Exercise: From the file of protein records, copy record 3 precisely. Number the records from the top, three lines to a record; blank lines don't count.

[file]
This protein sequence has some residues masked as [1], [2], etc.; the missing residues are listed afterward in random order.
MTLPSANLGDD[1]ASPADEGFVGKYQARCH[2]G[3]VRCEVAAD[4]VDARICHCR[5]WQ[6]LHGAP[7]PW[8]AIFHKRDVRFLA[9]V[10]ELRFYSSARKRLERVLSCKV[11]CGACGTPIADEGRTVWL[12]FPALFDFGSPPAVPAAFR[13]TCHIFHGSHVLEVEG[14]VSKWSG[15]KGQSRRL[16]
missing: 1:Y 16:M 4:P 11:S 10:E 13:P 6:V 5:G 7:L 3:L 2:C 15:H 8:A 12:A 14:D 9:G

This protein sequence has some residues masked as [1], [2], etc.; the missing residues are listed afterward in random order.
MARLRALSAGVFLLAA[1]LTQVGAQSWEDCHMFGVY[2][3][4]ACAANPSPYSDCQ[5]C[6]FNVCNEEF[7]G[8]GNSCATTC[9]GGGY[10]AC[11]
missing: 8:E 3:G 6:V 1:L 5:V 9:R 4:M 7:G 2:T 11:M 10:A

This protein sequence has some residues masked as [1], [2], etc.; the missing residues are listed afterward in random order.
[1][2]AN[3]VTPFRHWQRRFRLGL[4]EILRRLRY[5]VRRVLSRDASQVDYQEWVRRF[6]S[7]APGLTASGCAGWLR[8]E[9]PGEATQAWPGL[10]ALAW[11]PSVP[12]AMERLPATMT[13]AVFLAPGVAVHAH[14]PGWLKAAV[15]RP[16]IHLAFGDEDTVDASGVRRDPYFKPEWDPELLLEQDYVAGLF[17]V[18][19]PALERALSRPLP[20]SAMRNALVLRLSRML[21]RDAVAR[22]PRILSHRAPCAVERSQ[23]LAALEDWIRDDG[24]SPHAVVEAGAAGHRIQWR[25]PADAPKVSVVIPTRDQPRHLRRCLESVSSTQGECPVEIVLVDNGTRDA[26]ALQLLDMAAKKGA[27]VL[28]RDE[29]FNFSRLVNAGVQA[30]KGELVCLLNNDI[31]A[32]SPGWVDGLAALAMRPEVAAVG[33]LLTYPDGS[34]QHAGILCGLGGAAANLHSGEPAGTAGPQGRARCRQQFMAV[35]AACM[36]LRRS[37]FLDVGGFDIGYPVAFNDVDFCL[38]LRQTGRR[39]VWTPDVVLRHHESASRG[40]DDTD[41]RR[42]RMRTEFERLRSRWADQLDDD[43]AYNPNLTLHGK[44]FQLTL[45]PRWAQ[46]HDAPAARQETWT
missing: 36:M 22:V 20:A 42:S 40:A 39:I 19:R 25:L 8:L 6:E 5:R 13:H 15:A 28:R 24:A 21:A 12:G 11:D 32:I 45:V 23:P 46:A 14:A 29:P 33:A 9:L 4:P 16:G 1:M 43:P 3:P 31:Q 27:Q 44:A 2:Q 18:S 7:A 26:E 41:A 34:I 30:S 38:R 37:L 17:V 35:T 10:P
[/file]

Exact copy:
This protein sequence has some residues masked as [1], [2], etc.; the missing residues are listed afterward in random order.
[1][2]AN[3]VTPFRHWQRRFRLGL[4]EILRRLRY[5]VRRVLSRDASQVDYQEWVRRF[6]S[7]APGLTASGCAGWLR[8]E[9]PGEATQAWPGL[10]ALAW[11]PSVP[12]AMERLPATMT[13]AVFLAPGVAVHAH[14]PGWLKAAV[15]RP[16]IHLAFGDEDTVDASGVRRDPYFKPEWDPELLLEQDYVAGLF[17]V[18][19]PALERALSRPLP[20]SAMRNALVLRLSRML[21]RDAVAR[22]PRILSHRAPCAVERSQ[23]LAALEDWIRDDG[24]SPHAVVEAGAAGHRIQWR[25]PADAPKVSVVIPTRDQPRHLRRCLESVSSTQGECPVEIVLVDNGTRDA[26]ALQLLDMAAKKGA[27]VL[28]RDE[29]FNFSRLVNAGVQA[30]KGELVCLLNNDI[31]A[32]SPGWVDGLAALAMRPEVAAVG[33]LLTYPDGS[34]QHAGILCGLGGAAANLHSGEPAGTAGPQGRARCRQQFMAV[35]AACM[36]LRRS[37]FLDVGGFDIGYPVAFNDVDFCL[38]LRQTGRR[39]VWTPDVVLRHHESASRG[40]DDTD[41]RR[42]RMRTEFERLRSRWADQLDDD[43]AYNPNLTLHGK[44]FQLTL[45]PRWAQ[46]HDAPAARQETWT
missing: 36:M 22:V 20:A 42:S 40:A 39:I 19:R 25:L 8:L 6:E 5:R 13:H 15:A 28:R 24:A 21:A 12:G 11:D 32:I 45:V 23:P 46:A 14:A 29:P 33:A 9:L 4:P 16:G 1:M 43:P 3:P 31:Q 27:Q 44:A 2:Q 18:S 7:A 26:E 41:A 34:I 30:S 38:R 37:L 17:V 35:T 10:P